Discussion in 'Fly Tying' started by ak_powder_monkey, Sep 22, 2004.
Anybody got any Ideas to keep the connection on articulated flies safe from pike teeth?
Have you tried using dacron? I usually find that (I use rabbit hair) the rabbit strips get sawed apart before the connector does. I also use a really long shank for the first hook and tie my trailer a bit closer to prevent this. Hope it helps.
dacron works? Will try, how does the airticulated part effect the weedlessness of the fly?
I tie 80lb mono at a 45* angle off the trailer hook shank (aiming at the hook point) for a weed guard. Seems to work allright.
Alright I'll tie up some tonight, just gotta find my dacron
ariculated flies and connections
I posted an article on salmonfly.net describing the construction of a furled stinger for articulated flies. That method depicted in the article works equally as well with braided stainless wire as it does with mono and is probably a better material for toothy critters.
Another advantage is that with the furled stinger in place one can actually change the stinger hook, which is ompossible with a static tandem harness (one where the stinger is lashed to the connection and then glued or epoxied).
If you have any questions about the furling method, please feel free to contact me direct.
I'd have to agree with using wire if you want your flies to survive a few fish. I've had 80# mono shock tippets shredded by small pike after 20 fish or so.
use wire leader as the joint. It should work alright.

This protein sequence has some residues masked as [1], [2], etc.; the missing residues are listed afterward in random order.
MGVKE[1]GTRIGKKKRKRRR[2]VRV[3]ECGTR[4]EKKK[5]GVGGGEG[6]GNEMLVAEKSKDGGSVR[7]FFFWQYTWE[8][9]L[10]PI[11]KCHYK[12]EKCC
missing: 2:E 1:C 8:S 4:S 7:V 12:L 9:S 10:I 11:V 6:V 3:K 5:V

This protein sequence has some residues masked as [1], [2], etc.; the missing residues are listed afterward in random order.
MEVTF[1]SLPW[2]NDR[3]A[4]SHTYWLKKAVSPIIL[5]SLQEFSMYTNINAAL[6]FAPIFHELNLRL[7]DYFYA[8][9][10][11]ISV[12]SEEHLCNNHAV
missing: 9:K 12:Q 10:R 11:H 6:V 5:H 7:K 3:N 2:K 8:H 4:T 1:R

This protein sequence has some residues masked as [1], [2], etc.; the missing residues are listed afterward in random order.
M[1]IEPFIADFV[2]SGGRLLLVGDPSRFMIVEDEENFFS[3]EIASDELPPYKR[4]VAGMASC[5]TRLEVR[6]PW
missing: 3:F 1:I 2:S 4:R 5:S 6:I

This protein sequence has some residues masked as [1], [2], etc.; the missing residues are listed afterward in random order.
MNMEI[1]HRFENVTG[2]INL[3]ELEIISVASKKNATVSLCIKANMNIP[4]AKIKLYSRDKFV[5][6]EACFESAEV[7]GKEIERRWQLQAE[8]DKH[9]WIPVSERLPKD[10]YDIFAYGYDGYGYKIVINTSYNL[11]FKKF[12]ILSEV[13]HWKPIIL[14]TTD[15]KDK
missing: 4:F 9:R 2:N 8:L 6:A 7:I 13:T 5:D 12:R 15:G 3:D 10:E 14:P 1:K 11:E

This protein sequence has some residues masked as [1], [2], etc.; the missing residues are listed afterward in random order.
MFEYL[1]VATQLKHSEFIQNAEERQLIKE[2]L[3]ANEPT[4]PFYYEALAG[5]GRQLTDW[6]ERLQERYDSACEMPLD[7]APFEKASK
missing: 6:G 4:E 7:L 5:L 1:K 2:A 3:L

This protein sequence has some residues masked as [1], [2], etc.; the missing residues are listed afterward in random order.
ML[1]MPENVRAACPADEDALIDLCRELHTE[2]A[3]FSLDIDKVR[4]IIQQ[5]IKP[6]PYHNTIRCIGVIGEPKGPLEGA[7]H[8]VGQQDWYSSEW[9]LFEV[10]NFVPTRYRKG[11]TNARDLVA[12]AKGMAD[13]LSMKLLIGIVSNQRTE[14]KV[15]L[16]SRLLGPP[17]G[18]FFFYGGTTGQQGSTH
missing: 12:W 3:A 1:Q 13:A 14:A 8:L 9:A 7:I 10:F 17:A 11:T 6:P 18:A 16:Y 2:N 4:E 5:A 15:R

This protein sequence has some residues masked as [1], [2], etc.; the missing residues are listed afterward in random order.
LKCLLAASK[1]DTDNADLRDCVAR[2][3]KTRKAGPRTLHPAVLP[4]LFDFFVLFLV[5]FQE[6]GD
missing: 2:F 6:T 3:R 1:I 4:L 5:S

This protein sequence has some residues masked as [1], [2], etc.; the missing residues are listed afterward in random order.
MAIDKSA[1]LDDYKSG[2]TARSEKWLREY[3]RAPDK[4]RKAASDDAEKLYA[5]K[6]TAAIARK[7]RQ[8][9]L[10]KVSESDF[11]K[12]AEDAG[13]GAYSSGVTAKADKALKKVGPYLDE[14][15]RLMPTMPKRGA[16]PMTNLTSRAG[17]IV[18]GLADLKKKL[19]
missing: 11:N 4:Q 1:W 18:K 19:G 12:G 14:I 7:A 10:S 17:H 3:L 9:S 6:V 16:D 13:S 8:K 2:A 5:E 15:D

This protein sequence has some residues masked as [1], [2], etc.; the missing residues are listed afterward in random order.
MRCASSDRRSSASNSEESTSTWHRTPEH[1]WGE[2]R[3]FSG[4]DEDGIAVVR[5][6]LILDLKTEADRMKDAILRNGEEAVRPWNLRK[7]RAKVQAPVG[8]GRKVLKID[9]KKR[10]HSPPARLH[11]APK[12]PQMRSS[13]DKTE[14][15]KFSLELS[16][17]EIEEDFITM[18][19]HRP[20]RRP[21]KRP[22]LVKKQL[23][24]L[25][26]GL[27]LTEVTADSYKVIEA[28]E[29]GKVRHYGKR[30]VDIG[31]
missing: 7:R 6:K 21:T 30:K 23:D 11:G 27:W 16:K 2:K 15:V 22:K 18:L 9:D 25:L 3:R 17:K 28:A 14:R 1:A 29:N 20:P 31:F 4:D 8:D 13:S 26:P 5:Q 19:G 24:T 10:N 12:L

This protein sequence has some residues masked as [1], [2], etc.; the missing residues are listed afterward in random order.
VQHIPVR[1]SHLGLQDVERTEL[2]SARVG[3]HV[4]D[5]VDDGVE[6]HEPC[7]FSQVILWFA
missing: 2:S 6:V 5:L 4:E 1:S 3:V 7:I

I find that wire affects the action too much. What would be the difference using wire versus a longer shanked hook? If you want the action, i think you need something flexible... I use our dacron halibut lines (80lb spectra) this is a similar diamerter to 15 lb mono. The action is uninhibited and the strenght is superb. If you are simply looking for a long leech pattern, i suppose wire would suffice, but i like the 'swimming' motion an articulated pattern provides.
Some of the braided stainless wires sold as leader material are vey thin in diameter for their respective breaking strength and are much more mobile than a single strand of wire. They also lend themselves well to the furling method mentioned in my earlier post. Another advantage is that when chewed on, the braided material is less likely to take a set or permanent bend.
I read somewhere .010 guitar string...GHS Boomers work great!
I always use gel spun, like spectra, on my rediculated leeches. But, having caught pike before and having lost many because of their teeth, I would opt for some kind of wire even if it meant losing some of the action of the tail. Gel spun is amazing stuff, but surprisingly it doesn't take much of nick perpendicular to the line to reduce it's strength. Special knots are required just to tie it and even then, the knot can be reduced in strength by 50%.
Man I love Pike. They hit like a train. Way harder than Steelhead, but don't fight as well. Post some pics when you nail 'em
Try single strand wire trace material. Won't fray or unravel from skipping across the tooth points. Works great on African Tigerfish, should be fine on pike.
Go wire! Even the heavy braids I experimented with for shock tippets wouldn't hold up to more than 2 or 3 fish.
Powder monkey -
Try tying them without the second hook. Predators like pike usually take the bait/fly from the head so 1 hook is all that is really needed - tied a number of pike flies for friends and they report no drop off on hook ups with just one hook. A bonus is that the fly is easier to tie and fish.
Yeah, go wire. When I went pike fishing in Finland last summer I tied up some A-leeches and I used American Fishing Wire in 40lb test. It is more flexible than most steel leaders. Good luck w/ the pike, learn the lip lock!